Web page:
The Austrian civil code, known as the Allgemeines bürgerliches Gesetzbuch (ABGB), regulates marriage in the country. The civil code entails important requirements that intending couples have to fulfill before marriage can be contracted. In Austria, the legal age for marriage is 18 years. However, an exception is made for minors between the ages of 16 and 18. Minors may be allowed to marry with the consent of both parents or legal guardians. Marriage is only allowed between two people who are not in any legally subsisting relationship.
This implies that intending couples must be single at the time of marriage. They are required to be unmarried, divorced, or widowed. In any situation where one of the couples has been married in the past, a certificate of death of the previous spouse or a certificate of divorce must be presented to the appropriate authorities to prove the single status of the concerned spouse. In Austria, only civil marriages are recognized as legally binding. The ceremony must be conducted by a registrar at the registry office (standesamt), and it must include the exchange of vows and rings. Other forms of marriage are allowed, but they do not hold any legal value.
Before the civil marriage can take place, the couple is required to submit an application for marriage to the civil registry, after which a mandatory waiting period of six months must be observed before the wedding can take place. However, under certain circumstances, the waiting period can be waived by a court. Two witnesses are required to be present at the wedding ceremony. Both parties must provide their birth certificates, passports, and proof of their marital status (if applicable). If one or both parties are not Austrian citizens, they may also need to provide additional documentation, such as a certificate of no impediment to marriage from their home country.
Any foreigner who is prohibited from contracting marriage in his or her home country would not be allowed to contract marriage in Austria. Same-sex couples are allowed to contract marriage in Austria, as it is considered to be legally binding in the country. According to the ABGB, incestuous marriages are prohibited in the country. The husband and wife must not be related. Also, marriage between close relatives, including siblings, half-siblings, parents and children, grandparents and grandchildren, and aunts, uncles, and nieces and nephews, is highly prohibited in Austria.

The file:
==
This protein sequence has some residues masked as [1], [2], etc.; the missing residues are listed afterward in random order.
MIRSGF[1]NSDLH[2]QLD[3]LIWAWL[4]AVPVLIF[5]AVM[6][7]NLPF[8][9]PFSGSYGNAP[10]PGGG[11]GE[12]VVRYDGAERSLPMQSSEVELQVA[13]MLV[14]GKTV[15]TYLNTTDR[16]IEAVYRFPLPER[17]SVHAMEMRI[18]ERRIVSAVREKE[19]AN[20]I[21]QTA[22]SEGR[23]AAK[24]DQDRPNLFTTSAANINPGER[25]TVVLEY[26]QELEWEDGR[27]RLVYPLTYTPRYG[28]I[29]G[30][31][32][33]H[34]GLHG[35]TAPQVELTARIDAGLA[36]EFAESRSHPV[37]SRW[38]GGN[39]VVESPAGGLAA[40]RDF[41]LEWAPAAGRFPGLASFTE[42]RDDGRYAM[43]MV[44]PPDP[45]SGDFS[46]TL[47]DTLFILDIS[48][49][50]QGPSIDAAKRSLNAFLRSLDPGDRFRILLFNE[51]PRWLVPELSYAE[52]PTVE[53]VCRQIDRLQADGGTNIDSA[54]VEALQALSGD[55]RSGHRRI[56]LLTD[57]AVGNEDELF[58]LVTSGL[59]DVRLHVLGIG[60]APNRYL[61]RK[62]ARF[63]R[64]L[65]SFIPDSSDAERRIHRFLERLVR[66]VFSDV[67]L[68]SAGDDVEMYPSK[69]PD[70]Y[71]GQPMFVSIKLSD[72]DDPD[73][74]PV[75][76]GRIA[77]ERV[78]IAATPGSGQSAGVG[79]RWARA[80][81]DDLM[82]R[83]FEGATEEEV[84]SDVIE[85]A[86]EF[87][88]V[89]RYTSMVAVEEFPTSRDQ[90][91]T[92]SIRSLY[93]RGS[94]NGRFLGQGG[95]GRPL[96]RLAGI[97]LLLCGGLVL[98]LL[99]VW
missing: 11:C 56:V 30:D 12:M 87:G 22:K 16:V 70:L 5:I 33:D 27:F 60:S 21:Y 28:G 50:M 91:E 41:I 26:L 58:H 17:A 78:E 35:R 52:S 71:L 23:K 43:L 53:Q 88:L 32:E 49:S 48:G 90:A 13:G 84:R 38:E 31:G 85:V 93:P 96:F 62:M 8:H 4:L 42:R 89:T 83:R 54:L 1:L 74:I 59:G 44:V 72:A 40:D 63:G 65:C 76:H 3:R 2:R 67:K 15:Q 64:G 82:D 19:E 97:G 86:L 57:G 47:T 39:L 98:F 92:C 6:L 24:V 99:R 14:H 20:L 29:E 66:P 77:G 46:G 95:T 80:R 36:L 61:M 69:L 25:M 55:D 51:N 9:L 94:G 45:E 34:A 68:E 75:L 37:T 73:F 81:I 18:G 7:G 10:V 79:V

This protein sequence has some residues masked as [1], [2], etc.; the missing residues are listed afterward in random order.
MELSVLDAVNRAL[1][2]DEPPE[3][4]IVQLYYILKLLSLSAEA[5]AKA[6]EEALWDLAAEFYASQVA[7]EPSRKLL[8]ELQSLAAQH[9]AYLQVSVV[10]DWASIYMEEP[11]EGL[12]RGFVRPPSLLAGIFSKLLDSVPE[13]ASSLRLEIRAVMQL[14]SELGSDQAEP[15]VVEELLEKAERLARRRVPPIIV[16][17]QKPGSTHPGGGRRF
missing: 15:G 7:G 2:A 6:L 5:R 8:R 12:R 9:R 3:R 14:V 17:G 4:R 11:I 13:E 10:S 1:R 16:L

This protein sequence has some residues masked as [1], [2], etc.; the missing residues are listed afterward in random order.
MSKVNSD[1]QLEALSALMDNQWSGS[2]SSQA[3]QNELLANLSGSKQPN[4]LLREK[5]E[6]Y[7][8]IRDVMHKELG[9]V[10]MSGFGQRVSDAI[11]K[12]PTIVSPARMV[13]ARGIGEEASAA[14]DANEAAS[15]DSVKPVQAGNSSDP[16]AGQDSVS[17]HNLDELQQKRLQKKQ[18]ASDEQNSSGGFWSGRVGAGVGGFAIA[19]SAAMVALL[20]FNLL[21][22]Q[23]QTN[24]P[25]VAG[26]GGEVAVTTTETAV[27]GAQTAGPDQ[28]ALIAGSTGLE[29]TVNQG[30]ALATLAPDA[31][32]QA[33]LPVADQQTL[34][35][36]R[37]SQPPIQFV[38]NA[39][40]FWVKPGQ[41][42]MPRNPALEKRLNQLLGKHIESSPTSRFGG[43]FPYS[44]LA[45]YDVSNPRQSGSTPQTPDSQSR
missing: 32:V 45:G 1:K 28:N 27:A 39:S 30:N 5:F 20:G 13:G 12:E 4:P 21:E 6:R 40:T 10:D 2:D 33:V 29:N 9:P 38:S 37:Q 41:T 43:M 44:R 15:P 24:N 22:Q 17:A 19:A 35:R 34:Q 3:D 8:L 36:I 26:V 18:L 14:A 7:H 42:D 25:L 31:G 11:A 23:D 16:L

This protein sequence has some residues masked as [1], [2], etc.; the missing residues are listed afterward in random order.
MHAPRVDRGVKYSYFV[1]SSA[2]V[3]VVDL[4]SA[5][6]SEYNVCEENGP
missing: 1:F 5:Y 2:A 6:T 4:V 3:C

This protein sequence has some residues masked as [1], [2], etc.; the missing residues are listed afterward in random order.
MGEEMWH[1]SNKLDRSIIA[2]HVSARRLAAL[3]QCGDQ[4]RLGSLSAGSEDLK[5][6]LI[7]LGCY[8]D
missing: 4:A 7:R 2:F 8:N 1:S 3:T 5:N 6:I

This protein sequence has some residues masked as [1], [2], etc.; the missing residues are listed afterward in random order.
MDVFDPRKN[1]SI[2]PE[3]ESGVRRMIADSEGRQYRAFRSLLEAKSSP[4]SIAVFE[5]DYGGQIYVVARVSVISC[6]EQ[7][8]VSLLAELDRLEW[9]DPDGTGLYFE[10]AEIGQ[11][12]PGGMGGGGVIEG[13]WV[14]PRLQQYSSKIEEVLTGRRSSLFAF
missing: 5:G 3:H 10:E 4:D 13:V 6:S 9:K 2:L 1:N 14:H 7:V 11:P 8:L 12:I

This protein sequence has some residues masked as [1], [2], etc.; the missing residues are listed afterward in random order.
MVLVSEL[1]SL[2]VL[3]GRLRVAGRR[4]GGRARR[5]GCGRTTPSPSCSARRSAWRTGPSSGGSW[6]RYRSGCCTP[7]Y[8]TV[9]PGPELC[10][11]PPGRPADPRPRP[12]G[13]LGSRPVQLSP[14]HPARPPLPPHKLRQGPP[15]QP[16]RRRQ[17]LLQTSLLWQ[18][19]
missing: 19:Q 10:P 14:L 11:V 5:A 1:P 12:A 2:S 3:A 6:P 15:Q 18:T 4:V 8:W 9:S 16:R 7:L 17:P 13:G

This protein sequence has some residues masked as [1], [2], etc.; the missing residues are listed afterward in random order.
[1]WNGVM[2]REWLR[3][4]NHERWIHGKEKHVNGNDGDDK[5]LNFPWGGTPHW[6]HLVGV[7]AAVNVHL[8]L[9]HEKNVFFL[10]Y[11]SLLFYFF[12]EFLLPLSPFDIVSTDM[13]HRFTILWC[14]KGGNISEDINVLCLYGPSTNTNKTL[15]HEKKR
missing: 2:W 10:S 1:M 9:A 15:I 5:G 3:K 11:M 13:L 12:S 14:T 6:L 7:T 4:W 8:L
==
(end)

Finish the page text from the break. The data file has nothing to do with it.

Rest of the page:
In Austria, legally married couples are entitled to enjoy several legal rights and privileges that are made available by virtue of marriage. In Austria, after marriage has been contracted, spouses have the right to decide whether to take each other's surname or a combination of both surnames. They may also keep their original surnames. Spouses are each other's heirs by law, which means that they are both granted the right to inherit from each other in the event of one spouse's death. This right can be modified by a prenuptial agreement. The husband and wife have the same right to obtain divorce, which can be obtained through a court proceeding. Married couples have the right to own, use, and dispose of property as they wish.
Spouses who have opted for a community property regime have joint ownership of all property acquired during the marriage. This means that both spouses have equal rights to manage and dispose of the property. Spouses have the right to make decisions on behalf of each other in certain situations, such as in the event of an emergency or if one spouse is unable to make decisions for themselves. In Austria, legally married couples are granted immigration and residency rights. Spouses who are not Austrian citizens may be eligible for immigration and residency in Austria based on their marriage to an Austrian citizen.